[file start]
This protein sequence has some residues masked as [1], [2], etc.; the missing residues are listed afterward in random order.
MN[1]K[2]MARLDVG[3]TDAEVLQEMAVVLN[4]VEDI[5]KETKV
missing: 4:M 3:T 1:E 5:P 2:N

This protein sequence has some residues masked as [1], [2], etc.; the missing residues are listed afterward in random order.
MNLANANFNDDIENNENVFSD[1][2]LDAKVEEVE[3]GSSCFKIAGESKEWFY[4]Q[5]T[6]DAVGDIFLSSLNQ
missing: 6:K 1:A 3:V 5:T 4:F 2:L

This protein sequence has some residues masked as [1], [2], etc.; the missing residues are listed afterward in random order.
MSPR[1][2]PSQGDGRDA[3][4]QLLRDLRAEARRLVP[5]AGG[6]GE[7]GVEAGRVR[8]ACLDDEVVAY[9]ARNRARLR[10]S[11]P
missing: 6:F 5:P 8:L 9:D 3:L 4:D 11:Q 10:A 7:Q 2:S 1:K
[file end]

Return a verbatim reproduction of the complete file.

This protein sequence has some residues masked as [1], [2], etc.; the missing residues are listed afterward in random order.
MN[1]K[2]MARLDVG[3]TDAEVLQEMAVVLN[4]VEDI[5]KETKV
missing: 4:M 3:T 1:E 5:P 2:N

This protein sequence has some residues masked as [1], [2], etc.; the missing residues are listed afterward in random order.
MNLANANFNDDIENNENVFSD[1][2]LDAKVEEVE[3]GSSCFKIAGESKEWFY[4]Q[5]T[6]DAVGDIFLSSLNQ
missing: 6:K 1:A 3:V 5:T 4:F 2:L

This protein sequence has some residues masked as [1], [2], etc.; the missing residues are listed afterward in random order.
MSPR[1][2]PSQGDGRDA[3][4]QLLRDLRAEARRLVP[5]AGG[6]GE[7]GVEAGRVR[8]ACLDDEVVAY[9]ARNRARLR[10]S[11]P
missing: 6:F 5:P 8:L 9:D 3:L 4:D 11:Q 10:A 7:Q 2:S 1:K